Garth Rattray | JPS needs closer regulation
It was 8 a.m. on Friday, November 1, 2019, in College Green, when Dr Jennifer Mamby-Alexander witnessed the terrifying collapse of a Jamaica Public Service (JPS) pole, up close and personal.
The huge pole was laden with three heavy transformers and other electrical equipment. It came crashing down without any warning and lay from across the street into her relative’s driveway. It spewed volatile oil all over the asphalt. It dragged live, high-voltage electrical cables down with it and left them laying on the ground, resting on motorcars and slung to nearby roofs, still anchored to the potheads of several homes.
It was a picture of near calamity and potential disaster.
The raw end of the fallen JPS pole revealed a completely rotted core and periphery. Any routine inspection, even within the past year, would have demanded immediate replacement. Instead, it remained, neglected and unmaintained until nature took its course. Any motorist, passenger, cyclist or pedestrian could have been seriously injured or killed. Death could have resulted from severe crush injury, severe burns or fatal electrocution.
The pole fell at a time when workers, residents, school children and tertiary students would have been passing by that precise spot. In fact, the pole fell exactly where guests of Dr Mamby-Alexander’s family parked every single day or waited on them. They often congregated in the driveway and socialised. The fallen pole, equipment and cables ‘trapped’ her family within the home until 1p.m. Additionally, some College Green residents were immobilised, and College Green and Hope Pastures were without power for most of the day.
When the pole fell, Dr Mamby-Alexander immediately called someone high up in the JPS administration to report the incident. However, she told me that he remarked that the wooden pole was aged and that he was not surprised that it rotted.
This spoke to gross negligence and poor maintenance of JPS assets. His laissez faire response belied the fact that this could easily have been a fatal incident. He never inquired about injuries, property damage or expressed any remorse. There was no personal apology from him or any on the company’s behalf. He calmly and perfunctorily promised to send an investigating team.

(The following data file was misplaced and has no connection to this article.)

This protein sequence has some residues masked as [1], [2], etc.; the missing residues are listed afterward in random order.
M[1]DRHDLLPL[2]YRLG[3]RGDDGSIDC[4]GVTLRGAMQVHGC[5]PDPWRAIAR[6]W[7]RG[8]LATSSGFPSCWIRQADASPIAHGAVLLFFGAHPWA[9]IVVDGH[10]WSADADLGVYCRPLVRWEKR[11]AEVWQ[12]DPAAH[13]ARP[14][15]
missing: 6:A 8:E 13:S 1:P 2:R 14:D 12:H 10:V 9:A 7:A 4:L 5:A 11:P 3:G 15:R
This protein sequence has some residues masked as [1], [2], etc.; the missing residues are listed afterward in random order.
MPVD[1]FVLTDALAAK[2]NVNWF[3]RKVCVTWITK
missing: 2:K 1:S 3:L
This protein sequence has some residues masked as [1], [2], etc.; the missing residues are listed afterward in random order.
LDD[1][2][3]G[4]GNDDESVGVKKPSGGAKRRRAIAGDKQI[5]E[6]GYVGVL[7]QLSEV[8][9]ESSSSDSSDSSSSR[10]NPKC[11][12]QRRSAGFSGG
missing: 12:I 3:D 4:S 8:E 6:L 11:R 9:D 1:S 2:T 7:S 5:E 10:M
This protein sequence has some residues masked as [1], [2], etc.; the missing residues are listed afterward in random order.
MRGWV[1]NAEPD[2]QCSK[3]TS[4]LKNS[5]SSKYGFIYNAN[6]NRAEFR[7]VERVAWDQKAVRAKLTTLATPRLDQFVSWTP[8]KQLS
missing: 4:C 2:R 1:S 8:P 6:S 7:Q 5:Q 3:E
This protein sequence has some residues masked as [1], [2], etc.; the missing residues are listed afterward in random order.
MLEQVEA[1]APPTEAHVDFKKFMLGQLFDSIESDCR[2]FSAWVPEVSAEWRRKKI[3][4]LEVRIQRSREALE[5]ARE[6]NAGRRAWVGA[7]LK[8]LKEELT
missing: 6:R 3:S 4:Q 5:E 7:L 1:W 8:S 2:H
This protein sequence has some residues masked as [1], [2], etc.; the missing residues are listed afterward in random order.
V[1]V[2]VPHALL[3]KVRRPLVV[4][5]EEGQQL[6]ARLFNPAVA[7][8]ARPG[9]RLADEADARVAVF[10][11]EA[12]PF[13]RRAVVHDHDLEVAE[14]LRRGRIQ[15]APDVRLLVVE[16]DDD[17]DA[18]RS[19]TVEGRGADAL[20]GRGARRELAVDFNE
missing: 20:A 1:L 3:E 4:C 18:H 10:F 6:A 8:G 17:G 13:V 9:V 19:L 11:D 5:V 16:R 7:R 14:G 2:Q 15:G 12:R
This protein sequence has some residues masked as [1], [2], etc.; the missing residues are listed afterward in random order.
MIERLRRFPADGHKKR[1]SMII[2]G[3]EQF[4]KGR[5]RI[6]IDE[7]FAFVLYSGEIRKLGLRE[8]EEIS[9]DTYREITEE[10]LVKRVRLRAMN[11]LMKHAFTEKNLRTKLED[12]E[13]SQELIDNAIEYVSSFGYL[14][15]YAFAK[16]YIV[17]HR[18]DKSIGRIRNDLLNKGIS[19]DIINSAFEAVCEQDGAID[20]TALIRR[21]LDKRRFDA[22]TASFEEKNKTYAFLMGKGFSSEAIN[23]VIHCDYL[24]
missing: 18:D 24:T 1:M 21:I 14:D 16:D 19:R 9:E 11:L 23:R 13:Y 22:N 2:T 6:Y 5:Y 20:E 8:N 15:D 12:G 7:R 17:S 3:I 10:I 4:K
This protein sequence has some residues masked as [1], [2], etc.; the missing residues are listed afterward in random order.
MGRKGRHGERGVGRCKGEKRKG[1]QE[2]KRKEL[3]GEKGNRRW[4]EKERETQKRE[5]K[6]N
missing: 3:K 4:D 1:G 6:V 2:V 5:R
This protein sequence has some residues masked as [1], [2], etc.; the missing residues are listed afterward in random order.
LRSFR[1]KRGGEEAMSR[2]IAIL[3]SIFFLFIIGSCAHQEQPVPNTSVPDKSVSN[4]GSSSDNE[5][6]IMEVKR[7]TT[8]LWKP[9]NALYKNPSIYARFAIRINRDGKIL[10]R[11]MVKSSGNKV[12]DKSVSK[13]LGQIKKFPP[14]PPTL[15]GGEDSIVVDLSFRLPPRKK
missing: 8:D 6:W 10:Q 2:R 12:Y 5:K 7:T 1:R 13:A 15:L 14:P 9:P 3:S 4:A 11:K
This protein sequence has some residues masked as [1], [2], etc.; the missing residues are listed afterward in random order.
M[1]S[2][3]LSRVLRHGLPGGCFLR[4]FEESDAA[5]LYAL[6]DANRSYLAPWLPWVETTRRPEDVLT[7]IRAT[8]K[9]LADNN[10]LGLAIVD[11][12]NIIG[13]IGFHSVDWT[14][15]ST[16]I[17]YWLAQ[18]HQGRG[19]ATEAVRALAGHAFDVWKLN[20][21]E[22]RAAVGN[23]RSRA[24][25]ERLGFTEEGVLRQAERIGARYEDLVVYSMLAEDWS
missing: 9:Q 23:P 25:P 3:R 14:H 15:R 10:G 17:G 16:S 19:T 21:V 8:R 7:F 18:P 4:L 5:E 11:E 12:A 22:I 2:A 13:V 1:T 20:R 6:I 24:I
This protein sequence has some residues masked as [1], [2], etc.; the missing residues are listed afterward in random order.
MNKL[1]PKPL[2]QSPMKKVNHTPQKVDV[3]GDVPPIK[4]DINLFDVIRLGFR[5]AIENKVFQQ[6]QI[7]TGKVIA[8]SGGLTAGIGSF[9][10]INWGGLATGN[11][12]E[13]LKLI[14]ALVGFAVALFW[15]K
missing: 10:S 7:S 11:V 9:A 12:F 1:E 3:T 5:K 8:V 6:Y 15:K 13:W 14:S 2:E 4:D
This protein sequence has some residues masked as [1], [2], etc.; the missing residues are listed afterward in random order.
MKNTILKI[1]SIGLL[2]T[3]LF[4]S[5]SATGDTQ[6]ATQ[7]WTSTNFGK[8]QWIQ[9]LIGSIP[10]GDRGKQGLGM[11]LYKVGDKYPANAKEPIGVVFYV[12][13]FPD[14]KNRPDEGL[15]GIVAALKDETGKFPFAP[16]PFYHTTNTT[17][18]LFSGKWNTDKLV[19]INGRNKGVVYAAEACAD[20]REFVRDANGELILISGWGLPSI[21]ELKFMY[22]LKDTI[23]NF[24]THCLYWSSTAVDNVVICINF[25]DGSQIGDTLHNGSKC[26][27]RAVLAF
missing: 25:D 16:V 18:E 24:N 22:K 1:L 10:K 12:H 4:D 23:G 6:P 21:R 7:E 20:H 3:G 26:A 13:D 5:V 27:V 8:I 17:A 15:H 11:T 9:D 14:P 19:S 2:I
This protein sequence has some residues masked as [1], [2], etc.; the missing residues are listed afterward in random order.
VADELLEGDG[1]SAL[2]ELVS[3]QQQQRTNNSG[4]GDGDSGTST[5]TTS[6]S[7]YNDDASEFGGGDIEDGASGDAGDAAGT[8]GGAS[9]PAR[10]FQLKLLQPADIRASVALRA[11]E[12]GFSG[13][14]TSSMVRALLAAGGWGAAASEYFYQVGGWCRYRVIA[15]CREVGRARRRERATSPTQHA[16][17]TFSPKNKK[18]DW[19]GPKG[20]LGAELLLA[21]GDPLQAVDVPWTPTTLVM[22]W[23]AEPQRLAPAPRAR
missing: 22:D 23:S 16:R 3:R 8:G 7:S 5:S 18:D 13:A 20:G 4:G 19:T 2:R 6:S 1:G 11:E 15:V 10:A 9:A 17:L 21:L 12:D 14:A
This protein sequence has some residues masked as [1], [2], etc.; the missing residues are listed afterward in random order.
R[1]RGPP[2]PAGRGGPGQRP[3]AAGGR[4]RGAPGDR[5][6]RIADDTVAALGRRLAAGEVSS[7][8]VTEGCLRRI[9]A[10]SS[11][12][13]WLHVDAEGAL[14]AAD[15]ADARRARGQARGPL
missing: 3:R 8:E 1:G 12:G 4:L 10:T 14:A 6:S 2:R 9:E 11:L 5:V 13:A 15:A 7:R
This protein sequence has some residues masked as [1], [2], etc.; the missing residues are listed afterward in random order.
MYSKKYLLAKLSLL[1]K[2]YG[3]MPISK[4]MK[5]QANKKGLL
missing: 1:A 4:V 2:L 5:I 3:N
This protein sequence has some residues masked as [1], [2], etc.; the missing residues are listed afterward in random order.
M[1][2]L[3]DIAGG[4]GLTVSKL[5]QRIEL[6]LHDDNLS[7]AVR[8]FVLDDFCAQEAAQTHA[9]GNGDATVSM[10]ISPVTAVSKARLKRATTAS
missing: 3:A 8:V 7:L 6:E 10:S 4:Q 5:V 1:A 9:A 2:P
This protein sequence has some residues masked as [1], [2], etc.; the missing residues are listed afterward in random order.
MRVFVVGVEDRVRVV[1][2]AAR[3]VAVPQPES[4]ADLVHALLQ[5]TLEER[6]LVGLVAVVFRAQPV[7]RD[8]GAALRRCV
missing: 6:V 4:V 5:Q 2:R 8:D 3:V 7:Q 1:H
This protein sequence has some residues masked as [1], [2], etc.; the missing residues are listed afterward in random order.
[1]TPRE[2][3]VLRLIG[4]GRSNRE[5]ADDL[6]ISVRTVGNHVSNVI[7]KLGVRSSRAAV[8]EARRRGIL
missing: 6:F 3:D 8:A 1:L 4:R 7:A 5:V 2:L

HOW MANY MORE?
It makes me wonder how many other JPS poles and equipment are similarly ignored, not being maintained or even examined periodically. How many other poles are likely to fall on any of us at any time, without warning? I wonder what our regulatory bodies are doing to ensure that JPS does its job properly. Do they only act after the fact? Does anyone request and inspect maintenance schedules and records? I wager that no one will be held accountable for that fallen pole that could have easily damaged property, injured or killed anyone.
Ironically, Dr Mamby-Alexander is the convener of the Hope Pastures group pushing to have JPS maintain and reinstall a functioning underground power system that served that community for over 50 years. It was neglected and allowed to deteriorate, and now JPS insists that all power lines must be surfaced, in direct contravention of the written assurance that led people to buy into that development. Gazetted information and their property titles validate their grouse.
The underground power supply was the ‘baby’ of the Rt Hon Norman Manley and approved by an act of Parliament in 1961. Buyers were promised a permanent underground power system with no limit on maintenance or replacement, safe from weather phenomena, free of web-like power cables and wires, and safe from falling power lines and poles.
Despite our various consumer protection and watchdog agencies, citizens are often left defenceless and powerless against mega companies and concerns. I hope and pray that accountability will begin with that pole.